I get a lot of questions from investors and landlords at all stages of their journeys, in all different situations. In my opinion it’s most important to first know the mistakes not to make before you learn the right things to do. Common mistakes are common for a reason, they have a way of creeping up on the unsuspecting victim, being seemingly great ideas, that only reveal their downside once the landlord is already in too deep.
1. Renting To The Friend
It starts off as a great idea “I have a property, they need a property to rent, why not?” “I already know far more about them than any reference check could ever reveal” “They can even do little bits to help when theres an issue” “I’d trust them with my kids, why not my property” and the list of positives goes on.
However, once the friend is moved in, the clock starts ticking, until the inevitable situation arrises in which you have to decide between your friendship and your bank account. Your friend tells you he got less hours at work whilst you are chatting, but the property’s market rent has gone up over the last 3 years, do you still increase the rent on your friend? You paid £150,000 for an investment and now your friend is getting £50 or more a month discount at your expense. If your same friend called you up every month for £50 in which he never intended to repay, how long would you pay them for? What if they decide to move out and have caused a lot of damage, do you still take the deposit? Do you still look at your friend the same way afterwards?
The worst case is the ‘E’ word, what happens if you get to the point where an eviction is required, usually it will not be your standard 3 months of non payment for section 8 eviction, you will likely have gave them the maximum amount of arrears your bank account can weather before you are now put in the situation in which you have no option other than to take your very own friend into the court system (you better hope you set everything up properly for them tenancy-wise also).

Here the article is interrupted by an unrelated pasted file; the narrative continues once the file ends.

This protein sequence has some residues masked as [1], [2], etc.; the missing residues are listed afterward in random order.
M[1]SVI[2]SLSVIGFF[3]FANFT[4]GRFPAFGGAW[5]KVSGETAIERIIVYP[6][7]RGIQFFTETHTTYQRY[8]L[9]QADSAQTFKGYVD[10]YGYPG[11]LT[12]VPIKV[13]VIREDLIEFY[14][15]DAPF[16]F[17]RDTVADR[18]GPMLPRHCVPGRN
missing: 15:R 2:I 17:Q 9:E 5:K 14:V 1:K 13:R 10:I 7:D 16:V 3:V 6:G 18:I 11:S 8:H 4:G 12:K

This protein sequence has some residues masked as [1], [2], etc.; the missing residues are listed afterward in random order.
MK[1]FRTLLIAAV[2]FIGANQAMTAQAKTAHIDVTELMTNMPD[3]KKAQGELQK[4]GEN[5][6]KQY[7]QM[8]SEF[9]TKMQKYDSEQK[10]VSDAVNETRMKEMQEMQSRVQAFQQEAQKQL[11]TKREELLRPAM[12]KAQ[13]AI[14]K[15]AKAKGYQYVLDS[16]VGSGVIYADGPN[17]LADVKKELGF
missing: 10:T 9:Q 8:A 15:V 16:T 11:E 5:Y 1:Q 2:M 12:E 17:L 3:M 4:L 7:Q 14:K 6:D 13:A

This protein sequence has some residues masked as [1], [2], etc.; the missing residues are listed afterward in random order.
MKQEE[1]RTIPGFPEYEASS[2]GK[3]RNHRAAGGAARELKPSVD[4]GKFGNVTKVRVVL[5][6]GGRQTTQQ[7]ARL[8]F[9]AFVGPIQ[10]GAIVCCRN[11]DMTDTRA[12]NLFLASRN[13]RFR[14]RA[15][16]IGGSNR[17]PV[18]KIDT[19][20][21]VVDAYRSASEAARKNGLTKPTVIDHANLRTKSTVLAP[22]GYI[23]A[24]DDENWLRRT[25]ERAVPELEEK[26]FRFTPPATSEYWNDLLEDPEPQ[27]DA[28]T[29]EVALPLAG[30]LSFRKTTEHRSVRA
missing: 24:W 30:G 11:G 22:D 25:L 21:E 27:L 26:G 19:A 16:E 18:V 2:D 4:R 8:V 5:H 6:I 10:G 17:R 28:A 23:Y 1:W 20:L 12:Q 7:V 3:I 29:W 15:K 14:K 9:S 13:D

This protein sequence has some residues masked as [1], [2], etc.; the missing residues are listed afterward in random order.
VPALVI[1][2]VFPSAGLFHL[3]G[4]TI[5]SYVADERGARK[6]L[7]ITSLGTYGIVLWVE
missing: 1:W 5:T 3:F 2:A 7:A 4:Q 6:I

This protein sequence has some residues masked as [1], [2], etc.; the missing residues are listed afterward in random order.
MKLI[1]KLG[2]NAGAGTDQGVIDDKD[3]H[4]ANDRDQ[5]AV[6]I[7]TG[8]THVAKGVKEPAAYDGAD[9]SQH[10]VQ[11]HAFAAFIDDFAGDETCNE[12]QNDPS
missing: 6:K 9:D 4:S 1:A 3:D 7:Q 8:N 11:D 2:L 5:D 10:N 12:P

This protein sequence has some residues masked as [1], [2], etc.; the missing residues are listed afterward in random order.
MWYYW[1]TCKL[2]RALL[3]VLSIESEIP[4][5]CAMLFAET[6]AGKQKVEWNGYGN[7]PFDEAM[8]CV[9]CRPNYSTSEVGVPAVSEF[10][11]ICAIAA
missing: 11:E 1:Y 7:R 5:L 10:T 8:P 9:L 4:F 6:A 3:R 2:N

My first memory of this situation was when a landlord I knew asked me to come and give advice on his property, it was a block of 3 apartments in New Jersey, market rents were $1000-$1200 a month, the top apartment was let to an inherited tenant who was there since he had bought the place at 350. The first floor was let to a friend from church for $500, who paid the first month before claiming she had no money, either not paying or paying whatever she could put together to the amount of the odd $100-50 a month. The bottom unit was let out to a family member for free. This man had a mortgage on the property that was sending him underwater further each month, instead of a $3k a month income he instead received a mere $400-450 a month. The mistake this landlord made was not in isolation, in fact it nicely links to the next common mistake, cutting corners
2. Cutting Corners
The landlord in the above story was also motivated to get himself into such a dire situation due to his lack of willingness to pay an agent’s fee, which in New Jersey is the first month’s rent, or $3k. Now this seems expensive for the UK, however is very much the standard procedure in the US to take a 1 month commission. If the landlord had simply let a broker rent the block out, after the first month, the landlord would have made 6 times more a month with a very nice cashflow.
When considering doing something yourself whether it be some DIY or more on the lettings side, you need to ask yourself, how much longer is this taking me? Can I do it upto their standard? Will it be upto regulations? You may be able to plaster a wall yourself if you simply watch youtube videos and get some basic gear, but if you are doing it on the weekends, how many weekends is that taking you versus having it done by a pro in a couple of days, then collecting rent a couple of months earlier? You need to measure the cost of cutting corners or making supposed cost saving measures in terms of what the actual cost is. Saving £1k in plaster fees is not worthwhile if it means your £500 a month rental hits the market 2 months later, not to mention if it ends up as a botch job, you will end up waiting for the plasterer’s next availability as well as paying their fee, now you have the monetary AND time costs!